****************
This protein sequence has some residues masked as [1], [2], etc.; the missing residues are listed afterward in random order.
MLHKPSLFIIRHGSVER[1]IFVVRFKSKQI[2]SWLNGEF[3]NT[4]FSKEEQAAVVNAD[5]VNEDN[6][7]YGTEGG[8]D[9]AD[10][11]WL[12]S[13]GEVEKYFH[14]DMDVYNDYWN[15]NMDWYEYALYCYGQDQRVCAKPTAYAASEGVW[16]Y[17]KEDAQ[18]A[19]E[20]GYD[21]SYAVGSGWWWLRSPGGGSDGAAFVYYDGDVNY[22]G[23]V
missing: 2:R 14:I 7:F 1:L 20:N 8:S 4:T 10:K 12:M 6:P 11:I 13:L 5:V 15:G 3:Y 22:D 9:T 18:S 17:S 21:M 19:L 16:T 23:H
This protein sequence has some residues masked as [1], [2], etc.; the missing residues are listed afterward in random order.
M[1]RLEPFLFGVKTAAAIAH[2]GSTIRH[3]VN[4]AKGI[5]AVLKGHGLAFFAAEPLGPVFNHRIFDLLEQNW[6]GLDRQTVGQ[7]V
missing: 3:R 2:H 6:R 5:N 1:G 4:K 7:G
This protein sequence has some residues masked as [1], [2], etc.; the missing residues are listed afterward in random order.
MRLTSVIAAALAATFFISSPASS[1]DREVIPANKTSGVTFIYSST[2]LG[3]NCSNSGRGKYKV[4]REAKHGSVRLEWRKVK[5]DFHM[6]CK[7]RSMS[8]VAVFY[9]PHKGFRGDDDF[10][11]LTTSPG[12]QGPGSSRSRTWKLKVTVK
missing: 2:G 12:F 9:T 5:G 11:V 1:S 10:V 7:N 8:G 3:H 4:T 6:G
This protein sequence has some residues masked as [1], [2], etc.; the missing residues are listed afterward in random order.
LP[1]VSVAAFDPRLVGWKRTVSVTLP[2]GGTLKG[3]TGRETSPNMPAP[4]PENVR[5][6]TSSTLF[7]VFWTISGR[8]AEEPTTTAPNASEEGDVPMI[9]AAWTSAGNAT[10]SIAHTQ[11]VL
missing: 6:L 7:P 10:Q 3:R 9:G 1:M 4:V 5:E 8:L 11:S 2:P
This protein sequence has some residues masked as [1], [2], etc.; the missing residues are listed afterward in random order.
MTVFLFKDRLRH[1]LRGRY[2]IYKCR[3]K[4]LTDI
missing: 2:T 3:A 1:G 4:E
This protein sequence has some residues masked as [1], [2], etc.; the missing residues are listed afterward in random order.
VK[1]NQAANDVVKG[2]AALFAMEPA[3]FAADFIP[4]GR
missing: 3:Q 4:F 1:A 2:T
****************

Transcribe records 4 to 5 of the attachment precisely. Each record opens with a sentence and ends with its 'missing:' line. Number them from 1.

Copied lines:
This protein sequence has some residues masked as [1], [2], etc.; the missing residues are listed afterward in random order.
LP[1]VSVAAFDPRLVGWKRTVSVTLP[2]GGTLKG[3]TGRETSPNMPAP[4]PENVR[5][6]TSSTLF[7]VFWTISGR[8]AEEPTTTAPNASEEGDVPMI[9]AAWTSAGNAT[10]SIAHTQ[11]VL
missing: 6:L 7:P 10:Q 3:R 9:G 1:M 4:V 5:E 8:L 11:S 2:P
This protein sequence has some residues masked as [1], [2], etc.; the missing residues are listed afterward in random order.
MTVFLFKDRLRH[1]LRGRY[2]IYKCR[3]K[4]LTDI
missing: 2:T 3:A 1:G 4:E